Evaluations varied considerably in method, quality and scope but consistent promise can be addressed:
o Drug courts are improving retention and engagement for felony offenders with longer criminal histories and substance abuse that has not be treated.
o Drug courts provide more comprehensive supervision than other forms of community monitoring.
o Criminal behavior and drug use are decreased while clients are participating, and lower after graduation from treatment, but few studies are available so
sample data is minimal.
o Drug courts are successful in creating a judiciary, corrections, and substance abuse treatment team to better manage and treat the various needs of
o More post-program research is needed. More outcomes need to be measured (education, employment, social connections, coping skills, etc...).
o More research needs to be experimental, with comparison groups that match size and characteristics of the study group.
o The individual dynamics of drug courts (judge involvement, graduated sanctions, length of time in treatment) need to be studied to understand how
these factors work to improve retention.
o Because drug courts are new and going through many changes, study needs to be devoted to how the changes over time impact the results.
8. Subject Area: Criminal Justice Client
Effective Strategies for Intervening with Drug Abusing Offenders
Author/s Individualized or Group
Subjects Info Randomized Controlled
Generalizable to Iowa?
Marlowe, Douglas B N/A Retention and
A review effective
strategies for
working with
substance abusing
No. Iowa’s drug court and TC
activity does not follow the
specific models assessed
here, but there are
recommended intervention
strategies that may be
Marlowe, D. B. (2002). Effective strategies for intervening with drug abusing offenders. Villanova Law Review, 47
(4), 989-1025.
This article provided a solid review of the history of strategic attempts to intervene with substance using offenders. It included a
snapshot of all pertinent researchers active in criminal justice research for substance using clients. In general, drug courts and TC’s with a continuum of care that
includes aftercare, have the potential to combine the successes of criminal justice systems monitoring and substance abuse treatment.
A brief history of “sobering” efforts included:
o Prison: Approximately one-half of drug abusers recidivate within eighteen months of release if they have not received treatment.
o Treatment in Prison: in-prison treatment efforts have a small impact on recidivism and little or no effect on relapse. Those with mimimal effect are
exemplary programs (most in Canada) where structured behavioral or cognitive-behavioral treatment that focuses on antisocial attitudes, impulsivity,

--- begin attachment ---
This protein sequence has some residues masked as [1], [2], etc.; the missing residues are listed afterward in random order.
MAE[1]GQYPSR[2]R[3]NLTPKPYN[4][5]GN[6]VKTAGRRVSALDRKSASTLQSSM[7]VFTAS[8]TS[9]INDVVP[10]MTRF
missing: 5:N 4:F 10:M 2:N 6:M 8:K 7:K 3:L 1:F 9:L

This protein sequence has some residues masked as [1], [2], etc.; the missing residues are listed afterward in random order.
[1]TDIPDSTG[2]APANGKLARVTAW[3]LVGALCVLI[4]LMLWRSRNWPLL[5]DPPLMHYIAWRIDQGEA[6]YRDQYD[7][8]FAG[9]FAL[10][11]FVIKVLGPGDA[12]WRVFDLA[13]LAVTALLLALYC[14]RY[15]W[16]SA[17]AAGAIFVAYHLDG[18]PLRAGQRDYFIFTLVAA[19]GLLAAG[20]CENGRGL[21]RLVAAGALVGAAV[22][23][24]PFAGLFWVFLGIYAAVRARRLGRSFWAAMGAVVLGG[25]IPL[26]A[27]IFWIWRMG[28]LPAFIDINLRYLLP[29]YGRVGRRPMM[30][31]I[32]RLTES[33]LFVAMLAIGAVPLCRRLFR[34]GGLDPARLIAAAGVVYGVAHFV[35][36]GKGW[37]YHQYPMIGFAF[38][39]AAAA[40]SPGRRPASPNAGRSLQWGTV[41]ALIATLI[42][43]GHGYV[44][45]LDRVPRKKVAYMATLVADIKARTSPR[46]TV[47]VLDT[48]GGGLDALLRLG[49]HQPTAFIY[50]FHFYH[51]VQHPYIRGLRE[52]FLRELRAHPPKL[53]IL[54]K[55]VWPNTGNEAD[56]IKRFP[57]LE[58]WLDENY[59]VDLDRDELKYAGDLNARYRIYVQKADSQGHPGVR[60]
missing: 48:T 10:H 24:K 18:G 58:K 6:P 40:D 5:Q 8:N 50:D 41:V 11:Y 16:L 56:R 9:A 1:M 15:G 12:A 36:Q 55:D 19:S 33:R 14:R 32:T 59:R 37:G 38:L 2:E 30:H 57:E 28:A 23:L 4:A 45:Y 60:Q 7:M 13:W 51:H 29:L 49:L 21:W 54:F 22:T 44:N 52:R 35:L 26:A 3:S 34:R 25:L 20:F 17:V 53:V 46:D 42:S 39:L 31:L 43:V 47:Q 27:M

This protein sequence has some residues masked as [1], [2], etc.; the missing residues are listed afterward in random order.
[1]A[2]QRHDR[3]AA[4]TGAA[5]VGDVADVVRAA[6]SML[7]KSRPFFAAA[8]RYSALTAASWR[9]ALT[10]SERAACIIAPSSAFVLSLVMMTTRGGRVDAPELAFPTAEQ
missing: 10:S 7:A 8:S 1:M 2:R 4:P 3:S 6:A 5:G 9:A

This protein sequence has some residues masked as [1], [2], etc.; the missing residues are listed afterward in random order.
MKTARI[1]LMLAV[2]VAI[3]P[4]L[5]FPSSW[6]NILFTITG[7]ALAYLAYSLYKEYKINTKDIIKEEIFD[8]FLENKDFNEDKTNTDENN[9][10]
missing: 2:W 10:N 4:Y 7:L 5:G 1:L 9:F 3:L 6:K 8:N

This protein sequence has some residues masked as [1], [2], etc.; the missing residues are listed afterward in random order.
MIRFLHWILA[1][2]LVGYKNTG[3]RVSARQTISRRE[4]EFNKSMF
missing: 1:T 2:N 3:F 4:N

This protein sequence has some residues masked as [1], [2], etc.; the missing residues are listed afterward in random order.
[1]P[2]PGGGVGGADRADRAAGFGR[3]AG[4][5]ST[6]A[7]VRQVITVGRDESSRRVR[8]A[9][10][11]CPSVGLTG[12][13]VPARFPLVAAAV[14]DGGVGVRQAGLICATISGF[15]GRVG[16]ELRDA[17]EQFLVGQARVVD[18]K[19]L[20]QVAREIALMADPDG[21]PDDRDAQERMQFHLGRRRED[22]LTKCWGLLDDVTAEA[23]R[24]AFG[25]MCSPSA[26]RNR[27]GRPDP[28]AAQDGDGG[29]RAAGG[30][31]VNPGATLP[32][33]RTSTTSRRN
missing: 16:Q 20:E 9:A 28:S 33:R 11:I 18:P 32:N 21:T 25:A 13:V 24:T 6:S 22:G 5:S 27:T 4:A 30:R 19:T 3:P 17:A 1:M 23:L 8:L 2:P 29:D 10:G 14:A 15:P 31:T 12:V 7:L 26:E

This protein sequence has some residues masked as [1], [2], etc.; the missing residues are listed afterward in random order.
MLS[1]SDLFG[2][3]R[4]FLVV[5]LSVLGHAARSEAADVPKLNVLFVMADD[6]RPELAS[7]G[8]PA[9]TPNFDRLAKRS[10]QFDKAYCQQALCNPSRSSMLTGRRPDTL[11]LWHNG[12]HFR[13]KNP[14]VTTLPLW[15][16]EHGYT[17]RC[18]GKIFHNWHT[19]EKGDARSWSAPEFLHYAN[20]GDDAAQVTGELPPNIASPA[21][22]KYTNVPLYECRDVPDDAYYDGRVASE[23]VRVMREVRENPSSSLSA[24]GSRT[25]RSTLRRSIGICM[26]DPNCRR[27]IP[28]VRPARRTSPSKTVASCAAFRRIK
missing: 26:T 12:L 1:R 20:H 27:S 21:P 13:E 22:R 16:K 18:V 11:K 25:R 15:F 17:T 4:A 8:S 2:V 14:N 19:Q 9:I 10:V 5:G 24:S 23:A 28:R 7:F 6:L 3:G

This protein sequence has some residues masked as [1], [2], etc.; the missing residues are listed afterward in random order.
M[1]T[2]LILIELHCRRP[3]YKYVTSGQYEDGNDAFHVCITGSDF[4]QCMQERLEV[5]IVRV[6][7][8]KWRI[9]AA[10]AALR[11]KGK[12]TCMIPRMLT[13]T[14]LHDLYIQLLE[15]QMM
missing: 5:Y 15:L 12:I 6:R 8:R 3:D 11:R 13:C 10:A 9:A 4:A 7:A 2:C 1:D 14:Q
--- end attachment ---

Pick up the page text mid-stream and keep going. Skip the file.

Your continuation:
sensation-seeking and negative peer group associations.
o In-prison TC’s were found to have slight impact on recidivism, depending on the quality of the programming. A full re-entry continuum of care must
accompany the residential TC to have any impact for clients.
o There is potential promise for in-prison methadone maintenance, twelve-step programs, and cognitive-behavioral interventions, but the few studies
available do not allow for definitive conclusion.
o Civil committal works to assist retention for long-term residential (up to a year), followed by long-term aftercare.
o Most studies examined were flawed in design, using biased comparison samples. Studies also failed to perform “intent to treat” analyses for the original
sample and thus excluded dropouts and terminated clients.
o Residential treatment gains did not transition to re-entry and community life without a continuum of aftercare support that is more than a referral to a
twelve-step meeting or a referral to a counseling office.
o Providing the chance to avoid a criminal record and/or incarceration is a meaningful reward for offenders engaged in positive behavior change.
o Random urinalysis and contingency management rewards can improve engagement and retention in therapeutic interventions.
9. Subject Area: Criminal Justice Clients
Article Title: Helping Women Recover: Creating Gender-Specific Treatment for Substance-Abusing Women and Girls in
Community Correctional Settings.
Author/s Individualized or Group
Subjects Info Randomized Controlled
Generalizable to Iowa?
Covington Both modalities are
N/A N/A No. Yes.
Covington, S. (2000). Helping women recover: creating gender-specific treatment for substance-abusing women and girls in community correctional settings. M.
McMahon (ED), Assessment to Assistance: Programs for Women in Community Corrections
(pp. 171-233). Latham, MD.
This article provided a comprehensive summary of the needs of female offenders and the difficulties women face regarding their
opportunities to receive substance abuse treatment. Poverty, motherhood, abuse trauma, and coping with drugs as a pathway to crime and
imprisonment. Women are most at risk for substance use disorders if they: began substance abuse at an early age; have parents who abuse alcohol
or drugs; are victims of incest, sexual abuse and/or physical violence; have weak family and school relationships; have a poor self-concept